Emanuel Gottlieb Leutze was born in May 1816, in the city of Schwabisch Gmund, Germany. He moved along with his family to the United States when he was a child. First, they settled in the town of Fredericksburg, Virginia, before going to Philadelphia.
It is said that he began his artistic development during his father’s sickbed when he would occupy his time drawing while waiting long hours. His father died when Leutze was about 15 years old. One year prior, he was already executing and selling portraits for 5 dollars each. Said pictures supported the young artist following his father’s death.
His first formal art instruction came in 1834, around his 18 years of age when he attended the art classes of portrait painter John Rubens Smith. Leutze’s craftsmanship developed quickly, and he soon would plan to publish portraits of American politicians in Washington. However, he was met with little to no encouragement.
By 1840, some of his paintings attracted quite an attention, which would grant him several orders; this enabled the 24-year-old artist to enroll at the Kunstakademie Dusseldorf, which is the Arts Academy of the city of Dusseldorf, highly distinguished. At the Academy, Leutze studied under Director Friederich Schadow. However, he left one year later, due to his rather anti-academic attitude.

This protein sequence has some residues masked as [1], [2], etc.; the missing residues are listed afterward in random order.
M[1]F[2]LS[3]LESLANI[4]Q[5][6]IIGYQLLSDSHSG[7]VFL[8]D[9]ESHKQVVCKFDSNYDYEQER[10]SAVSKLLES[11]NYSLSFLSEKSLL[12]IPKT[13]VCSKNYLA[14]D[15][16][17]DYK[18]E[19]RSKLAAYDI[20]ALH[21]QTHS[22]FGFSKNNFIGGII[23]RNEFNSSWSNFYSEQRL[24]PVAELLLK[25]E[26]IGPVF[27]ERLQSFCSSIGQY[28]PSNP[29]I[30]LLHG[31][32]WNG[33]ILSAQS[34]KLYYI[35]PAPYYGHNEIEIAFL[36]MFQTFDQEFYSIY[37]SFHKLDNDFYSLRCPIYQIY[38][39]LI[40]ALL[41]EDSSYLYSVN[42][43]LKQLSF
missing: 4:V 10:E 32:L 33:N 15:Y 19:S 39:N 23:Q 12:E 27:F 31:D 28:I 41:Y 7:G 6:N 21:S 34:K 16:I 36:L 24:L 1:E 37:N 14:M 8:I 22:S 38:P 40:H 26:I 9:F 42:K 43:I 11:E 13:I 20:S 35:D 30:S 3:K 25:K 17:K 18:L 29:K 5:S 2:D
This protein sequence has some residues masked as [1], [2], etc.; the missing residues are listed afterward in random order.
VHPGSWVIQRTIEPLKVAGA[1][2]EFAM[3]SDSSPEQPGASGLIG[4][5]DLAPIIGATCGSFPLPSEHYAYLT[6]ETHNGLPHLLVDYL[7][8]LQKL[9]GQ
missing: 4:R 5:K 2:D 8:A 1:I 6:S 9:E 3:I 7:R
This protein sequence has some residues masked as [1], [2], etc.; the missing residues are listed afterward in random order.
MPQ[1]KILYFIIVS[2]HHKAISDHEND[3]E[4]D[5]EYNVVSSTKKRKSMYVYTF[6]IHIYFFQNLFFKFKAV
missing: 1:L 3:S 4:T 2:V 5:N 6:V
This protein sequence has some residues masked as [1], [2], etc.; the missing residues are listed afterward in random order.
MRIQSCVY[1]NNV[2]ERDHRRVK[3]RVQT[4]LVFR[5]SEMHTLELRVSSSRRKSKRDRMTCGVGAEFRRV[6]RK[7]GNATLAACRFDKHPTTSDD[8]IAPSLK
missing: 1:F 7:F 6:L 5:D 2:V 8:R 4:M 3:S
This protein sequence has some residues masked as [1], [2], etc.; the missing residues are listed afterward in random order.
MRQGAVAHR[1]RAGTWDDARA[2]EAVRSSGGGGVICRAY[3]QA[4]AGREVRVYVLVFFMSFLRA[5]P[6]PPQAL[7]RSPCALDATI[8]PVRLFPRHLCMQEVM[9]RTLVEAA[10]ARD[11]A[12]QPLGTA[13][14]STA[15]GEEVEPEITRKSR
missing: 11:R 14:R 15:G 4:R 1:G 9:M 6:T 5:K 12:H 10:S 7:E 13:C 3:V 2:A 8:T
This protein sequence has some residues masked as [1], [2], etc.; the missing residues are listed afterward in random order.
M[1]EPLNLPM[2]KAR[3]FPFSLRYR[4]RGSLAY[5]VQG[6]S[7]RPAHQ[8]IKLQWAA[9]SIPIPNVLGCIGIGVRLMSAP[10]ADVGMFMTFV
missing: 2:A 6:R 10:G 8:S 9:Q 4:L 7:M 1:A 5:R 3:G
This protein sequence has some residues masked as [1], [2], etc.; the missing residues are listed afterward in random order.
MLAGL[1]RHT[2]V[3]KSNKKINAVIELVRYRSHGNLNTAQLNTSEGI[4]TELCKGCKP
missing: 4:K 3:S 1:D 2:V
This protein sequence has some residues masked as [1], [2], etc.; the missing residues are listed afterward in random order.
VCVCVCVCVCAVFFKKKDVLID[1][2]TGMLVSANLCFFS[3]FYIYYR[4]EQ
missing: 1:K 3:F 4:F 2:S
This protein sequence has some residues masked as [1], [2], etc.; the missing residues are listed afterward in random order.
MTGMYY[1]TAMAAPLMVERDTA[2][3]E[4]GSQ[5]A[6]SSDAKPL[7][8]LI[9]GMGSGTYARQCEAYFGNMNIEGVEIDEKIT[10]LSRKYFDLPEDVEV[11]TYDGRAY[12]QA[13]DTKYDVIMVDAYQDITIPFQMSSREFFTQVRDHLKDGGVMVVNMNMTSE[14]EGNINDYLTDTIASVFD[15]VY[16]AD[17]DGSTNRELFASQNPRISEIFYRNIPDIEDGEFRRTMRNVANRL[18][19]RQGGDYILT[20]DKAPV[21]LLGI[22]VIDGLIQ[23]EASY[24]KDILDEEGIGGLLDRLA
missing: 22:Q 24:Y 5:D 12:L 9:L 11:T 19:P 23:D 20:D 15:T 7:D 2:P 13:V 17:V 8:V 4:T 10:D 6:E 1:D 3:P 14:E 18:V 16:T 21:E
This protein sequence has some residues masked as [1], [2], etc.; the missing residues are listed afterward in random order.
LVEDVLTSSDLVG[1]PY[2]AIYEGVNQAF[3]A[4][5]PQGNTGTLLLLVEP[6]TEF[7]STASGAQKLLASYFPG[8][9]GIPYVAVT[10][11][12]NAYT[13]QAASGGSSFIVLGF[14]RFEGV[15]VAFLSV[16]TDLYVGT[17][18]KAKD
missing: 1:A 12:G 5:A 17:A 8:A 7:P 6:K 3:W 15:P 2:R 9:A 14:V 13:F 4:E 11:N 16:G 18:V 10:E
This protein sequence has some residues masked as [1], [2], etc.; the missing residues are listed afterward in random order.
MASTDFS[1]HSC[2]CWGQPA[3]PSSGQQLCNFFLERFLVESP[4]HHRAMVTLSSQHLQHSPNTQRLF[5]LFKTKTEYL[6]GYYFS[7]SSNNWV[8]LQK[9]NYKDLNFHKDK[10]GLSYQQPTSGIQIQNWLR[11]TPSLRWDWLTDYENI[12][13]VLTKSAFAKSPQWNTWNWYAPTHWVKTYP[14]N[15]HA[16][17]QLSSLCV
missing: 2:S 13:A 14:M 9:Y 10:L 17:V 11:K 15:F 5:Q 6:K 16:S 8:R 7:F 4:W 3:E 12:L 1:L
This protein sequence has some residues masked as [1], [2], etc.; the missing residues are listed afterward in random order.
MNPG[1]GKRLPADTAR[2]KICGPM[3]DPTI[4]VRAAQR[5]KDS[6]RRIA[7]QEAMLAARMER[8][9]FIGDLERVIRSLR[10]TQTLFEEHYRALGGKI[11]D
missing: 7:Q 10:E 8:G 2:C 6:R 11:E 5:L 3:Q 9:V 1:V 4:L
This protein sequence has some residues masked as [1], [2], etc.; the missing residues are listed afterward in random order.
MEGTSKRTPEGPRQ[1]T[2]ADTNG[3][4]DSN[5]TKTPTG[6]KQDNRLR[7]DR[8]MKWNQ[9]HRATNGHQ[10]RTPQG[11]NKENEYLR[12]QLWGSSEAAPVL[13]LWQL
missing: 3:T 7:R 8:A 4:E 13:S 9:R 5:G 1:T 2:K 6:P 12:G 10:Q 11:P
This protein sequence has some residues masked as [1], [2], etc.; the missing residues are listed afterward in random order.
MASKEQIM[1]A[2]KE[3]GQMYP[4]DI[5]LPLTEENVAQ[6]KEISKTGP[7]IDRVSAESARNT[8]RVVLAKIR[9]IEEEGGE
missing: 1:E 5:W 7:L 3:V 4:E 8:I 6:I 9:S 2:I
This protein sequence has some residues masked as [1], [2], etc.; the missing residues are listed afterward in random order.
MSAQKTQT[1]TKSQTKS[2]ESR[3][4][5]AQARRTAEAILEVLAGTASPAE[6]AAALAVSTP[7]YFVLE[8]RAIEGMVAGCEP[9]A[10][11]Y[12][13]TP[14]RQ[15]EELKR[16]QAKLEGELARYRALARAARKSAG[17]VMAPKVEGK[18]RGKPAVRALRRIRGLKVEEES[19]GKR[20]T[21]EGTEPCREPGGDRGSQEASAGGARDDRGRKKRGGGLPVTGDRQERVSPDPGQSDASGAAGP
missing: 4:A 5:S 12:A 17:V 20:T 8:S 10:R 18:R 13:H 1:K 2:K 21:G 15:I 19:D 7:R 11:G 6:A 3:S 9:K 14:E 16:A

In 1842, Leutze went to Munich, where he studied, especially the artworks of Peter von Cornelius, as well as complete his painting Columbus before the Queen, which is one of his most known and celebrated pictures. In the following year, the artist visited Rome and Venice to study the old Masters, such as Michelangelo and Titian.
Leutze was an avid supporter of several liberal Revolutions exploding throughout Europe during 1848, also known as the Spring of Nations, following and inspired by the French Revolution. In 1850, aiming to create an inspiring image to encourage the European liberal reformers using the American Revolution as an example, Leutze created the first version of his famous Washington Crossing the Delaware, the artist used several American art students and tourist as models and assistants.
Leutze would return to the United States in 1859, when he opened a studio in New York City, dividing his time between the former and Washington D.C. In the U.S., the artist executed portraits of several distinguished American personalities, such as Roger Brooke Taney, Chief Justice of the Supreme Court, the artist William Morris Hunt. He was also commissioned to decorate the stairway of the Capitol Building in Washington, showing that he was quite respected at this time.
Emanuel Gottlieb Leutze died in July 1868, in his 52 years of age.